I like to consider myself a contrarian investor. Zigging when others are zagging is usually the surest way to find underpriced stocks and avoid overheated ones that are due for a pullback.
But this time, the crowd just might be right.
As it turns out, analysts and investors have been singing the same tune -- at least when it comes to the outlook for a certain rare metal.
Let me explain...
Back in January, I made a bullish call on platinum in my Scarcity & Real Wealth advisory and pointed out a few reasons why it was likely to bounce in 2012. At the time, the metal was trading for $1,360 an ounce -- today, it sells for about $1,600 an ounce.
Meanwhile, the ETFS Physical Platinum Fund (NYSE: PPLT) has already climbed about 15% for the year.
So far, so good.
As a close sibling, palladium shares many of the same traits and uses, most notably as a key component in automobile catalytic converters. The main difference is that palladium has historically been favored in gasoline engines, whereas platinum is more common in diesel.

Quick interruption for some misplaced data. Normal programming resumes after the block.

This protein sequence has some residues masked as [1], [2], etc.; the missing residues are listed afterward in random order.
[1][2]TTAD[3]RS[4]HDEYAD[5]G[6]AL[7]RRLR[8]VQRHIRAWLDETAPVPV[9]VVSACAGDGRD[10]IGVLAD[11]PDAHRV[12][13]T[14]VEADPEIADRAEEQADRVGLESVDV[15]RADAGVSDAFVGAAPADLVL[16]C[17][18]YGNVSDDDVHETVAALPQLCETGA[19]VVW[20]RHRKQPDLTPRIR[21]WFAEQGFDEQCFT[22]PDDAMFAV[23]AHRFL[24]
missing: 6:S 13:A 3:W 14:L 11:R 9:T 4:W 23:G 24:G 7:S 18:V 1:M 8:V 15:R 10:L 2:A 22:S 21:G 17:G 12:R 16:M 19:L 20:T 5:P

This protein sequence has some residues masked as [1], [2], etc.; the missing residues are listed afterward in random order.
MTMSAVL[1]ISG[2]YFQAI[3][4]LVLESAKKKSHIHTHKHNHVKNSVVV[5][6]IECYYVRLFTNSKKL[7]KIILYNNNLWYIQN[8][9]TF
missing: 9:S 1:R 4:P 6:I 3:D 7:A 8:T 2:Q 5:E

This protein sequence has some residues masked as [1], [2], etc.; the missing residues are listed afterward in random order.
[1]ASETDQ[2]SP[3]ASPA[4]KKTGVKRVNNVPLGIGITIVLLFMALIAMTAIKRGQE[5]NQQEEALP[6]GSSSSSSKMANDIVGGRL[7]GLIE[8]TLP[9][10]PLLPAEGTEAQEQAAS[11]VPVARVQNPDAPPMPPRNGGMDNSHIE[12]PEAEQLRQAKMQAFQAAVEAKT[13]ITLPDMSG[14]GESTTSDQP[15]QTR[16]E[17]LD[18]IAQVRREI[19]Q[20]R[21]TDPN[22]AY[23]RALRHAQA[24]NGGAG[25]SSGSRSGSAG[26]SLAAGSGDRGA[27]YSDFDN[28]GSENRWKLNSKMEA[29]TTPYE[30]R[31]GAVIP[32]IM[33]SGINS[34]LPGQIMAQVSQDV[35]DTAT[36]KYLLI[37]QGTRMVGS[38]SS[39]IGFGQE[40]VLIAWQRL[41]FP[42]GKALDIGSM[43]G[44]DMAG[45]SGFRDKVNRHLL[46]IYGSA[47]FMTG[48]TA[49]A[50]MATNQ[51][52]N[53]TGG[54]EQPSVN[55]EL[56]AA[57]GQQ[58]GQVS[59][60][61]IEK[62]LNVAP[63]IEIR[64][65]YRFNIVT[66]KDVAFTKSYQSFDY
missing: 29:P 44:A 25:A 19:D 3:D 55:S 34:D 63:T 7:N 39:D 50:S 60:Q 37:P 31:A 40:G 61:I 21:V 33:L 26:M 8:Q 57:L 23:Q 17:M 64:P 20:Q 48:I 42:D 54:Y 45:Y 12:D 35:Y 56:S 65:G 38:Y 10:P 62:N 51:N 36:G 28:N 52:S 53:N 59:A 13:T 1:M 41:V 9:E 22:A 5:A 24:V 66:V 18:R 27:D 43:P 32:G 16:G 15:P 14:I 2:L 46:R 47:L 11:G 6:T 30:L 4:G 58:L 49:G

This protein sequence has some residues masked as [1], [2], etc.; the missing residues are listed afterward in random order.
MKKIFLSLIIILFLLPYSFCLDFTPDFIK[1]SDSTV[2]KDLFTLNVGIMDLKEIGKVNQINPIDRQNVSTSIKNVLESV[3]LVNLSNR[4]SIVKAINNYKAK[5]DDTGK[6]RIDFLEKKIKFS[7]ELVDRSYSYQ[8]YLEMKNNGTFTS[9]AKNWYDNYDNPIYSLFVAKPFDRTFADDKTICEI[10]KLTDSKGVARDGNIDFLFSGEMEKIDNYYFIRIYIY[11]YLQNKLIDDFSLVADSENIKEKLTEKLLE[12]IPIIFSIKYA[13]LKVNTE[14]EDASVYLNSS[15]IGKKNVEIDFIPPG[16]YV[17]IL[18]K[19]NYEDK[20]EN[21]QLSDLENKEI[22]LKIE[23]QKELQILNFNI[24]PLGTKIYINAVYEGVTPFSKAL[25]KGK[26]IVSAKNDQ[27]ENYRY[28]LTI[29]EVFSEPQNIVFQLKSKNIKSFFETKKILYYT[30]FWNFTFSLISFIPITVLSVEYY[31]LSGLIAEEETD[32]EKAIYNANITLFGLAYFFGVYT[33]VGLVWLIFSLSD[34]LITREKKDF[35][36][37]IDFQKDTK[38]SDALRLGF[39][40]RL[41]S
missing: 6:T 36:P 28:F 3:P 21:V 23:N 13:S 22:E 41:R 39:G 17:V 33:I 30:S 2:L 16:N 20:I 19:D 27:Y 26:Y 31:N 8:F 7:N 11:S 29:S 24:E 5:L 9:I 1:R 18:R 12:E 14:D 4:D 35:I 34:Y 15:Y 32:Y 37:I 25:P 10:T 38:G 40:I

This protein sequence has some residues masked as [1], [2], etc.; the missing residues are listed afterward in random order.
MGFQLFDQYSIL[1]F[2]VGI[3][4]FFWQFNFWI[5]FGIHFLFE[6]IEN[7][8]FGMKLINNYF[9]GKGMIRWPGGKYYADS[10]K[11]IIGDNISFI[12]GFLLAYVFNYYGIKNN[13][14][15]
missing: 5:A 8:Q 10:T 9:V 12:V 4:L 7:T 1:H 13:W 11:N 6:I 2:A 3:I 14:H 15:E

But diesel makers are increasingly turning to palladium because it's cheaper.
Global carmakers are widely expected to roll out 80 million vehicles this year. Those cars and trucks will leave the assembly lines with 6.24 million ounces of palladium -- 6% more than what was consumed last year and a new record high, according to Barclays Bank.
Where will the metal come from?
Russia's main mining giant is more concerned with nickel production (which accounts for 90% of sales). And South African producers have been plagued by energy shortages and labor disputes. The country's output is expected to be the thinnest in years.
This will likely be the sixth consecutive year of falling global mine production.
To cover the shortfall, palladium suppliers have been dipping into secondary, above-ground sources, namely a strategic stockpile in Russia. But this key source is running dry and may almost be depleted.